Talk Title: “Telepresence Robots: Designing for an Inclusive Future”
Speaker: Verónica Ahumada, Assistant Professor, Health Informatics and Human-robot Interaction, Department of Pediatrics and MIND Institute, UC Davis Health
Abstract: Innovative approaches to technology-mediated health care require holistic, patient-centered interventions to address health challenges. Emerging telepresence and social robots have the potential to transform the health experiences of people who are restricted to their homes due to medical conditions or disabilities. Use of these robots may promote social inclusion and enable connectedness within existing physical communities. This presentation will discuss telepresence, virtual inclusion and the growing use of social telerobots in public spaces. This will include an overview of conceptual, theoretical, methodological and translational approaches to robot-mediated behavioral and developmental interventions. The Presence and Social Connectedness Framework will be explored as a tool to measure perceived connectedness and inform development of robot design features that facilitate presence and inclusion. This presentation will also explore the intersection of three disciplines (developmental psychology, human-robot interaction, human-computer interaction) that work jointly to move beyond discipline-specific approaches to address a common problem.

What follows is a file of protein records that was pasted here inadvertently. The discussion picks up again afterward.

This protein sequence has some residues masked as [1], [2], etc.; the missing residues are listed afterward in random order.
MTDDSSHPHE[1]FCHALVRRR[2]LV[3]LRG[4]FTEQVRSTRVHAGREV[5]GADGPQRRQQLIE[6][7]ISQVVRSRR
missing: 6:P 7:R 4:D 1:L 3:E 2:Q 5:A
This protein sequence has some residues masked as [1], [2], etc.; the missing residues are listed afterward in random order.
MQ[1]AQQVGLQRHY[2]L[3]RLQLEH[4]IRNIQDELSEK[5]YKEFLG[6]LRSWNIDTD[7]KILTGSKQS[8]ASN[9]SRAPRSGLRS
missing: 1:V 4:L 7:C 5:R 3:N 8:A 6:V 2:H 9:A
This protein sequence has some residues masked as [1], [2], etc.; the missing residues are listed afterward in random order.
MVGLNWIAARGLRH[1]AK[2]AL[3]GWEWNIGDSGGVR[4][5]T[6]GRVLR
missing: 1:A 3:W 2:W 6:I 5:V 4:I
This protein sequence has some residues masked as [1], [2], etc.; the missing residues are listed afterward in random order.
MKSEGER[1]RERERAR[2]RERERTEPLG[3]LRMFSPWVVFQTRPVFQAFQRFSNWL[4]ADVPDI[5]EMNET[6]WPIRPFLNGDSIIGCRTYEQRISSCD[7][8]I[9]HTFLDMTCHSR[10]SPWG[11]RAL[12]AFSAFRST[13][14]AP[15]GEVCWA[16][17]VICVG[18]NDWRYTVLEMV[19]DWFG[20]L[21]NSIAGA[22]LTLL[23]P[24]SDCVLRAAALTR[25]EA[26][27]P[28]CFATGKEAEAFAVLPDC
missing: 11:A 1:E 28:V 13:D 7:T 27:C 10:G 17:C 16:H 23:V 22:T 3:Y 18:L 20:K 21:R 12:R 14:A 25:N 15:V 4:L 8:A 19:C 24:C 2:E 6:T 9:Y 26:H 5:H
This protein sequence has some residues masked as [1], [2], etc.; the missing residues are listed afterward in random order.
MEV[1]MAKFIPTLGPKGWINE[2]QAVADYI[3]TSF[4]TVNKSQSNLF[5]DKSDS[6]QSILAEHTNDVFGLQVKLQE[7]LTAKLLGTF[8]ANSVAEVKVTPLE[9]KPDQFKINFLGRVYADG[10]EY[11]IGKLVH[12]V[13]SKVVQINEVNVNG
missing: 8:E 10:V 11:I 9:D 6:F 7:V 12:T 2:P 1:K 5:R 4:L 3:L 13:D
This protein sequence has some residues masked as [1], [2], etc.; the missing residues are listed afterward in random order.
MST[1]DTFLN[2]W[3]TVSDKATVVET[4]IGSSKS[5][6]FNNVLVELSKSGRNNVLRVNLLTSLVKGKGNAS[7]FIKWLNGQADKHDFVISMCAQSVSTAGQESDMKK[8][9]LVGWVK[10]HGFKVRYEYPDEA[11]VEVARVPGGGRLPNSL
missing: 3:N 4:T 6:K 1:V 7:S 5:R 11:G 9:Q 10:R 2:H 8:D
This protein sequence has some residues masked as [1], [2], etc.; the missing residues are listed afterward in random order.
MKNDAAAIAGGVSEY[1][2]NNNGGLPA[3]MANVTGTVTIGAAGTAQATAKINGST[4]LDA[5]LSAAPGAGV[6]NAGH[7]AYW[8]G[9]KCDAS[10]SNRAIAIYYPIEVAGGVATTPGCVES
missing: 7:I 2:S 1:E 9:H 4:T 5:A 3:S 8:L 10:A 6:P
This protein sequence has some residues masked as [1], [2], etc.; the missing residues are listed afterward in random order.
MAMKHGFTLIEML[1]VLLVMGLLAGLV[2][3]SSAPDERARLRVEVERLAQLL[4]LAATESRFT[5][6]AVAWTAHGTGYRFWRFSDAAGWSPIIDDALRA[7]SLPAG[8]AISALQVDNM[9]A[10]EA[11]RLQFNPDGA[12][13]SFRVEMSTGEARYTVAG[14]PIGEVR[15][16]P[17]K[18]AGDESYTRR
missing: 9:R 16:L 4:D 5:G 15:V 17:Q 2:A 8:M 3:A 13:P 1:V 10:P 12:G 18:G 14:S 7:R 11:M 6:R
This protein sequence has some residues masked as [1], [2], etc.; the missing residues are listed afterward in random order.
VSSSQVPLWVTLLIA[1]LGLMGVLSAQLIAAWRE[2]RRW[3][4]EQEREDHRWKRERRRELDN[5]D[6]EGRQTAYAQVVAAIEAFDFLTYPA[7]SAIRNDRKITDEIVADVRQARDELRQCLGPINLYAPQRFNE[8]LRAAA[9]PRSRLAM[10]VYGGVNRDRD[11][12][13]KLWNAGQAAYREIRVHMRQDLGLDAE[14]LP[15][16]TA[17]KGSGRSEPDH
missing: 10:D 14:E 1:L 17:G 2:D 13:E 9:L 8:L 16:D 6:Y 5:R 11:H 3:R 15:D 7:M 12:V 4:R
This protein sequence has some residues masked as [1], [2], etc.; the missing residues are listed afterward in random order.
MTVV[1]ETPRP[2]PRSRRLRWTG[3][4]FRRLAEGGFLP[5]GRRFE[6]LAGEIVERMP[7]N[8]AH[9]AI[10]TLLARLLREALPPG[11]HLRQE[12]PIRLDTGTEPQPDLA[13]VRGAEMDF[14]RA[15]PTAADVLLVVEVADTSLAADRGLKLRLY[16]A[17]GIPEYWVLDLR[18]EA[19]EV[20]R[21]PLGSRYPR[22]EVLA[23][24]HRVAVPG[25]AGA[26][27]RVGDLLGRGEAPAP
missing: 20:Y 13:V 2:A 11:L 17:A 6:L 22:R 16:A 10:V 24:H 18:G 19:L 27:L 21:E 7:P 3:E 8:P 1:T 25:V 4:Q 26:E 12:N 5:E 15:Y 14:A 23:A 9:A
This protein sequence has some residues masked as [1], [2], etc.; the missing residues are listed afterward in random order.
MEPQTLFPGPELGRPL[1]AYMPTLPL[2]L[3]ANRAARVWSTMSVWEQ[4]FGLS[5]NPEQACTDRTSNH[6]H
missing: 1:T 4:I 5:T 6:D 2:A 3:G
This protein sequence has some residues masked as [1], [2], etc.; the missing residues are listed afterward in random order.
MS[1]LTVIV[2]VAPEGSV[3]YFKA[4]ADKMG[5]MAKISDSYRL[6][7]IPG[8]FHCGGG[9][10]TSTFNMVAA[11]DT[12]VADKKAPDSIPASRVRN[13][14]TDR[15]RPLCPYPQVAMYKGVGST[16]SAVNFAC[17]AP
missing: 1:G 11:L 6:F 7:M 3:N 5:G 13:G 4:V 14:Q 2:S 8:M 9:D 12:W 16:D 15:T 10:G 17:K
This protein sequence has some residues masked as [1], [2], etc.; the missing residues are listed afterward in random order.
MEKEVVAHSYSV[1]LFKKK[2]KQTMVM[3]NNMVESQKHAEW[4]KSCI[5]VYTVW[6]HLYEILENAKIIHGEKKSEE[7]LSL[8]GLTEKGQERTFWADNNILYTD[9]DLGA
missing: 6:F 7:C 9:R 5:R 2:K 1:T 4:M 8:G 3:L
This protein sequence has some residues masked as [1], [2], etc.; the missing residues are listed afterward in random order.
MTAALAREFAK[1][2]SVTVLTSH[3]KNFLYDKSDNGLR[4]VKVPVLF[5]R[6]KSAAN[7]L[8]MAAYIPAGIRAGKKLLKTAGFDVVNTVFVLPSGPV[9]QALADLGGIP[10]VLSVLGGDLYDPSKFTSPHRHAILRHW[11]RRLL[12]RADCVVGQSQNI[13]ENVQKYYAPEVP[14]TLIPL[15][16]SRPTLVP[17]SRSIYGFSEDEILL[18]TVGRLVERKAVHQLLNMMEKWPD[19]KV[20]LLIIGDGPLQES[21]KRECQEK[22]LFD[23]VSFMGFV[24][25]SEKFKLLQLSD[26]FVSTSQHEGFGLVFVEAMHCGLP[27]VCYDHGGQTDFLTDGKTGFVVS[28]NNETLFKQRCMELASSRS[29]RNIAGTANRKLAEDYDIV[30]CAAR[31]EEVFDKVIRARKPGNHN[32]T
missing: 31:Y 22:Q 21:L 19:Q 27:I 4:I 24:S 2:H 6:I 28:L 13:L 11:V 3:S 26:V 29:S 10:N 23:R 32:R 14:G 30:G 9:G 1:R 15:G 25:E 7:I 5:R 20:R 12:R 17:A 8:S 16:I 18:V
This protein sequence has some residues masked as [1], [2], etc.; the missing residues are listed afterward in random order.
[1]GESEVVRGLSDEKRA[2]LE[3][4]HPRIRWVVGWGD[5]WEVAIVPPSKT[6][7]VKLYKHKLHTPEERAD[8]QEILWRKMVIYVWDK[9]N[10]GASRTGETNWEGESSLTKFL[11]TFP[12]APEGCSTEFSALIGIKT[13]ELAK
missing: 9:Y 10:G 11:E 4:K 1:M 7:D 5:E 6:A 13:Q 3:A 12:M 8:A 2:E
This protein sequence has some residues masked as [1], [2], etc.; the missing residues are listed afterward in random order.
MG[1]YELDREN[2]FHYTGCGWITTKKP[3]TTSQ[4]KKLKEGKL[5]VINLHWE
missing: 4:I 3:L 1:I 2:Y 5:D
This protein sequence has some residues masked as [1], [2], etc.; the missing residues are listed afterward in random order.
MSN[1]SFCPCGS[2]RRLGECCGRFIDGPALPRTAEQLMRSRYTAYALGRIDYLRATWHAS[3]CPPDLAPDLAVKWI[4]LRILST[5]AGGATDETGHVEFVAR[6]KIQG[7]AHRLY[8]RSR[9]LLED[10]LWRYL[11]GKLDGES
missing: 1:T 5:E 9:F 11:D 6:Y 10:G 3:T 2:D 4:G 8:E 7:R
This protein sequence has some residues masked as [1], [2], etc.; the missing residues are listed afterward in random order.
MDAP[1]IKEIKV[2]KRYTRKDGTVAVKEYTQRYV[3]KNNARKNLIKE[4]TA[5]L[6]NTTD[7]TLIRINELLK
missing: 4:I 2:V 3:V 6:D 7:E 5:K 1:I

Speaker Bio: Verónica Ahumada is an assistant professor of health informatics and human-robot interaction in the Department of Pediatrics at the University of California, Davis. She directs the Technology and Social Connectedness (TASC) Lab in UC Davis Health’s Center for Health and Technology. Her work is focused on the use of assistive social robots and interactive technologies to improve health and developmental outcomes. Ahumada is the principal investigator of a $1 million National Science Foundation National Robotics Initiative grant to create better telerobots for children restricted to their homes due to medical conditions or disabilities. She is also co-PI on a $1.2 million UC Multicampus Research Projects and Initiatives project to create telemanipulation robots for health care worker safety and social inclusion of individuals at high infection risk. Her research encompasses collaborations among medicine, health informatics, robotics, pediatrics, computer science and learning sciences.
About the Series: CITRIS Research Exchange delivers fresh perspectives on information technology and society from distinguished academic, industry and civic leaders. Free and open to the public, these seminars feature leading voices on societal-scale research issues. Presentations take place on Wednesdays from noon to 1 p.m. PT. Have an idea for a great talk? Please feel free to suggest potential speakers for our series.
Sign up to receive the latest news and updates from CITRIS.